Other cameras like the Olympus E10/E20 have extremely fast autofocus and near zero shutter lag. Where's the catch? Shoot a burst of four shots as fast as you can press the shutter, then wait over 20 seconds for the buffer to clear before the next shot. Also, on the E10 top shutter speed is under 1/700th second.

Fuji S602Z - post capture mode similar to the pre capture mode on the E-100RS and "can" capture good sports shots of moving subjects, BUT - relatively slow autofocus negates low shutter lag so not great for those snap shots.

Sony F707/F717 - same situation. Too much lag even though plenty of shutter speed and decent autofocus.

All the above cameras are excellent tools, but if you need a low shutter lag, high speed shutter, and good shot to shot and burst capabilities, you NEED an SLR.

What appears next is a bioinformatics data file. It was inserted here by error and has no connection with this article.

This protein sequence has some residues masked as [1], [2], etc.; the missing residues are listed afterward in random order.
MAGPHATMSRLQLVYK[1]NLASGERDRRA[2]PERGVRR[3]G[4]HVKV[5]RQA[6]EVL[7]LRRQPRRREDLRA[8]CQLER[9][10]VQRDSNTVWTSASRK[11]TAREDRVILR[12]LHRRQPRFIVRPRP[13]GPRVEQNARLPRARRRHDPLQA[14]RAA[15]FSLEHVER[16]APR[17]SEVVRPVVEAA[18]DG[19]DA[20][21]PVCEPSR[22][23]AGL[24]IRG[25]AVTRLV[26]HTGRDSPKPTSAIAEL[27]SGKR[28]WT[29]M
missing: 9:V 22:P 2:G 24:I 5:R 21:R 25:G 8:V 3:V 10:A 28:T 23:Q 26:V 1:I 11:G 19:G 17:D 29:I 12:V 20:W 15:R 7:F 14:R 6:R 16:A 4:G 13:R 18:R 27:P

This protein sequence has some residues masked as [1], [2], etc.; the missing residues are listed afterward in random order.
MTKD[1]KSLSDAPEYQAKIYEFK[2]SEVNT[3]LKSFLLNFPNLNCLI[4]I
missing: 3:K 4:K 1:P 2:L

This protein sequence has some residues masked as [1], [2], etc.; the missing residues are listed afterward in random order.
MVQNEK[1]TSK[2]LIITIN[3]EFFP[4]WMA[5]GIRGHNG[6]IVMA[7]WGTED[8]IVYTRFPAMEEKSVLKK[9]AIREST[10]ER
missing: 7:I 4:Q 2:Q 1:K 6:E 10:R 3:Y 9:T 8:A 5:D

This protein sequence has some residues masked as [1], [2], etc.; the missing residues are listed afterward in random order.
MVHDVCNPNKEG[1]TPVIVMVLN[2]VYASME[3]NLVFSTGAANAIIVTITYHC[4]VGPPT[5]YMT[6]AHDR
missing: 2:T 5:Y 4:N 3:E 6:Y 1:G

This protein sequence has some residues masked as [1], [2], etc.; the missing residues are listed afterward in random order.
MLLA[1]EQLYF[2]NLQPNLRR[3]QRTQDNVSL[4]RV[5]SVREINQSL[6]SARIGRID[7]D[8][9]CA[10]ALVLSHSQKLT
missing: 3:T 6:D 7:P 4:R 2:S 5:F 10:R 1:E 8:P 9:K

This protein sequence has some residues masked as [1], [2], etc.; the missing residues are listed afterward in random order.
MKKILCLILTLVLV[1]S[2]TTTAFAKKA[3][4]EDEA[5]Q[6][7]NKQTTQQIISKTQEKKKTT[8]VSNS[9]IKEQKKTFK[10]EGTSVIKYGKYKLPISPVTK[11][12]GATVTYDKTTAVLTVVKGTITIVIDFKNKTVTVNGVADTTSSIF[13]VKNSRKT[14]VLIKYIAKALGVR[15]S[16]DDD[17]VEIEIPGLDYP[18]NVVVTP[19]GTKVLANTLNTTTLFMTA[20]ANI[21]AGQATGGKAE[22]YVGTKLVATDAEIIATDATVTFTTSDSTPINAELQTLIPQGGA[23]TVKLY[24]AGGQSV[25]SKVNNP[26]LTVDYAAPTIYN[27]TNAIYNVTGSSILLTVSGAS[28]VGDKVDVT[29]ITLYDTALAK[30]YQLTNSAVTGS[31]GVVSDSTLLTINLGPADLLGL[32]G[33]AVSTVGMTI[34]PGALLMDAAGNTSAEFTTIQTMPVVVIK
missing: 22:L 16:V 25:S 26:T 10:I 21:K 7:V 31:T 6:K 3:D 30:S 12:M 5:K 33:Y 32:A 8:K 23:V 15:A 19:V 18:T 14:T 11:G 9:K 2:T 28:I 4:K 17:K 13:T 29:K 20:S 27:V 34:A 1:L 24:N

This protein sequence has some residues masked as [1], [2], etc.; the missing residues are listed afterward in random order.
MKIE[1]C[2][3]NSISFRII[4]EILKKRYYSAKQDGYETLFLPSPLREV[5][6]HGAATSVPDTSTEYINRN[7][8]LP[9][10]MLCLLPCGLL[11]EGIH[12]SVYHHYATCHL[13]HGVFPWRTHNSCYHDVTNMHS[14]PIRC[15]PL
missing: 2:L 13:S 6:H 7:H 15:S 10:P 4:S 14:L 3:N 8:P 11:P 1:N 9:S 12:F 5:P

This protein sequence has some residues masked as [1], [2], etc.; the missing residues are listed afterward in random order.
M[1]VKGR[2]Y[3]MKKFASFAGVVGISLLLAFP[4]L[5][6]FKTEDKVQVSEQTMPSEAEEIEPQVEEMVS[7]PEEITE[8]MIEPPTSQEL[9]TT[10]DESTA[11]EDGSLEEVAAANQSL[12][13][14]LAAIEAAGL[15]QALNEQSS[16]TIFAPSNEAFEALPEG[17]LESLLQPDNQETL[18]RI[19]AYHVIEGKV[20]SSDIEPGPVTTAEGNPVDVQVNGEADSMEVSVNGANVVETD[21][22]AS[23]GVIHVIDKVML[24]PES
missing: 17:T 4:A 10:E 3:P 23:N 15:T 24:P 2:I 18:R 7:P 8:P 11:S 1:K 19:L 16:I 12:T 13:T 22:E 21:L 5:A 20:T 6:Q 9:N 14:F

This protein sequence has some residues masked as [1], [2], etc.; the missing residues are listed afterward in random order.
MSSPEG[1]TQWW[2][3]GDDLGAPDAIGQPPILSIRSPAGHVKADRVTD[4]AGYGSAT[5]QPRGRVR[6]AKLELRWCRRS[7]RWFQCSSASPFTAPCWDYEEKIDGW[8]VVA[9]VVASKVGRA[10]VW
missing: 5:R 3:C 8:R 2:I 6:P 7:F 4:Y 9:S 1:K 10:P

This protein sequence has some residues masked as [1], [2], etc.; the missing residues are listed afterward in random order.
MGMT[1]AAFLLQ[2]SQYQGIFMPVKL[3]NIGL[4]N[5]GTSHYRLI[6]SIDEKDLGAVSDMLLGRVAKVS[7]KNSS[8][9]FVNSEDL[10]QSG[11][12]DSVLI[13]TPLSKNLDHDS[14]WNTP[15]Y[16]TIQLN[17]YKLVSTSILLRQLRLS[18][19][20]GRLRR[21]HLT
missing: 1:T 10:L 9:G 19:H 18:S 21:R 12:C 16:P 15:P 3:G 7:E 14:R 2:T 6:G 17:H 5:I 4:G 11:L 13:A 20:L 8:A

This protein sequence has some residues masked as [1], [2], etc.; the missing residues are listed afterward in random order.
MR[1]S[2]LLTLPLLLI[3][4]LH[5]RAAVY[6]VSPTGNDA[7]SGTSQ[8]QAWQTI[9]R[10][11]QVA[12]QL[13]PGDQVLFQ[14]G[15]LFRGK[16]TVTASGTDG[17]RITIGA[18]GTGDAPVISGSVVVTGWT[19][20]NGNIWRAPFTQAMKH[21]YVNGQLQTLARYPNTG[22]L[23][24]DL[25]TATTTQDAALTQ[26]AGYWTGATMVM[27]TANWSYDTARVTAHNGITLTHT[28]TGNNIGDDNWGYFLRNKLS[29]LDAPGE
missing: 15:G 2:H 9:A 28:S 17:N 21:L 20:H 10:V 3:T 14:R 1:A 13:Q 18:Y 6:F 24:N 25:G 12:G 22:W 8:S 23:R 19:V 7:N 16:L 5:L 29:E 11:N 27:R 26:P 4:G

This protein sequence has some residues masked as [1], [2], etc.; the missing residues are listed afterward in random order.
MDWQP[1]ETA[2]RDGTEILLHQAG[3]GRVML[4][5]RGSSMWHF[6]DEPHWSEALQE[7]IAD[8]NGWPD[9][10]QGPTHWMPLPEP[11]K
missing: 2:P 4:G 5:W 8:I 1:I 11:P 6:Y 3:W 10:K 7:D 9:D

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Old Aug 26, 2003, 6:17 PM   #5
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Lin, you convinced me!!!!! now it's a matter of saving my money to buy one next year. maybe i'll give my wife my s602z.

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Old Aug 27, 2003, 5:36 AM   #6
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I'm not a pro like Lin, but in answer to the question, 'which camera would I consider next after a 602' - it actually was the EOS-300D, based solely on their paper spec., although I read you'd need to consider a second lens soon after purchase if you want more flexibility.

You have to be prepared to tow the kit around, but I could see the 602 still relevant for certain jobs, and the dslr putting magic into shots which the 602 can only achieve a fair result for. VOX